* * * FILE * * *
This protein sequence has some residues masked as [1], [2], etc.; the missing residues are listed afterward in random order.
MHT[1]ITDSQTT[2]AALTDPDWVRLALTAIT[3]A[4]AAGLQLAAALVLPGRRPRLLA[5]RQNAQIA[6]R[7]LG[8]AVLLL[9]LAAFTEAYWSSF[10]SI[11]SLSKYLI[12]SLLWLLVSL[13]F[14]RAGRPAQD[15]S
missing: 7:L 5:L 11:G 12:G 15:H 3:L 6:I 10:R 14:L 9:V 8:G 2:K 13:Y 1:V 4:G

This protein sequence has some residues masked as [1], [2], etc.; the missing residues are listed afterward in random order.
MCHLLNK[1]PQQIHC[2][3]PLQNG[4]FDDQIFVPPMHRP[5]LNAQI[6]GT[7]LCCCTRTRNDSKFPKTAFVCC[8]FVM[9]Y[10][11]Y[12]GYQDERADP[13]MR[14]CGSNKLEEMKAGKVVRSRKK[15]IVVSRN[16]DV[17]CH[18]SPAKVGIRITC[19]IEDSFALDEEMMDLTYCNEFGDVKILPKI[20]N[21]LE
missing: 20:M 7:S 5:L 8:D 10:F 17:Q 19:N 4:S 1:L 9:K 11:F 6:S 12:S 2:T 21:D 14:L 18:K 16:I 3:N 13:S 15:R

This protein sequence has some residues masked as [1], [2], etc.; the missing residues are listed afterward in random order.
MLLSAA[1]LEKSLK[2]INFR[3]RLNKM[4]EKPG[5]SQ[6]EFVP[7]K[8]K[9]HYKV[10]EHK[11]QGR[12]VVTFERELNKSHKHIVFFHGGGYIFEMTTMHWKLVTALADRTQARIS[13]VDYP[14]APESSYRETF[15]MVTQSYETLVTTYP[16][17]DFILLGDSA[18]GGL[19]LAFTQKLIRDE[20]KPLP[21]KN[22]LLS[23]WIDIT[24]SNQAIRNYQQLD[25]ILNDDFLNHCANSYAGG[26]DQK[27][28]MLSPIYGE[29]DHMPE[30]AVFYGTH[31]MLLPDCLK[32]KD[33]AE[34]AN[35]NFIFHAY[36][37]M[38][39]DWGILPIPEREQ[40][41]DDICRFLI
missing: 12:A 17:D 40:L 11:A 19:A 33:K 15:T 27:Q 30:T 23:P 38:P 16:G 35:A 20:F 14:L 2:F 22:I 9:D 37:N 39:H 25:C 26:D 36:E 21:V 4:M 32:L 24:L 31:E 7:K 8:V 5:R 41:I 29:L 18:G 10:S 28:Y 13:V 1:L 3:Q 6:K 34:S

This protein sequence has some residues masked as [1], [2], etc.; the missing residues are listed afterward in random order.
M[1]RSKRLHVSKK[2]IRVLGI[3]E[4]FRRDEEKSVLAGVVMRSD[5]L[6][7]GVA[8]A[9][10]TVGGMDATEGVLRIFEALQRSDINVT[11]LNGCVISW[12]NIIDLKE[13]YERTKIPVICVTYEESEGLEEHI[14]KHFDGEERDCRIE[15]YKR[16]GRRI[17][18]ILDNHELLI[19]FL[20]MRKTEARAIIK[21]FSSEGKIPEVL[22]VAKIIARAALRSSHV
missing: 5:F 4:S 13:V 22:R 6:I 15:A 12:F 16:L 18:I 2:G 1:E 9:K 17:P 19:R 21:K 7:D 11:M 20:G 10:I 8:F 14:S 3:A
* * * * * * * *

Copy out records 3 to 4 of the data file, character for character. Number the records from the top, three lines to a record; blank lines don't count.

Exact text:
This protein sequence has some residues masked as [1], [2], etc.; the missing residues are listed afterward in random order.
MLLSAA[1]LEKSLK[2]INFR[3]RLNKM[4]EKPG[5]SQ[6]EFVP[7]K[8]K[9]HYKV[10]EHK[11]QGR[12]VVTFERELNKSHKHIVFFHGGGYIFEMTTMHWKLVTALADRTQARIS[13]VDYP[14]APESSYRETF[15]MVTQSYETLVTTYP[16][17]DFILLGDSA[18]GGL[19]LAFTQKLIRDE[20]KPLP[21]KN[22]LLS[23]WIDIT[24]SNQAIRNYQQLD[25]ILNDDFLNHCANSYAGG[26]DQK[27][28]MLSPIYGE[29]DHMPE[30]AVFYGTH[31]MLLPDCLK[32]KD[33]AE[34]AN[35]NFIFHAY[36][37]M[38][39]DWGILPIPEREQ[40][41]DDICRFLI
missing: 12:A 17:D 40:L 11:A 19:A 33:K 15:T 27:Q 30:T 23:P 38:P 16:G 35:A 20:F 14:L 2:F 22:I 9:D 37:N 39:H 25:C 26:D 36:E 21:V 4:M 32:L 24:L 31:E 7:K 8:V 5:R 41:I 29:L 18:G 10:S 28:Y 13:V 1:L 3:Q 6:K 34:S

This protein sequence has some residues masked as [1], [2], etc.; the missing residues are listed afterward in random order.
M[1]RSKRLHVSKK[2]IRVLGI[3]E[4]FRRDEEKSVLAGVVMRSD[5]L[6][7]GVA[8]A[9][10]TVGGMDATEGVLRIFEALQRSDINVT[11]LNGCVISW[12]NIIDLKE[13]YERTKIPVICVTYEESEGLEEHI[14]KHFDGEERDCRIE[15]YKR[16]GRRI[17][18]ILDNHELLI[19]FL[20]MRKTEARAIIK[21]FSSEGKIPEVL[22]VAKIIARAALRSSHV
missing: 5:F 4:S 13:V 22:R 6:I 15:A 12:F 16:L 18:I 2:G 1:E 9:K 17:P 19:R 21:K 7:D 11:M 20:G 10:I 8:F 14:S 3:A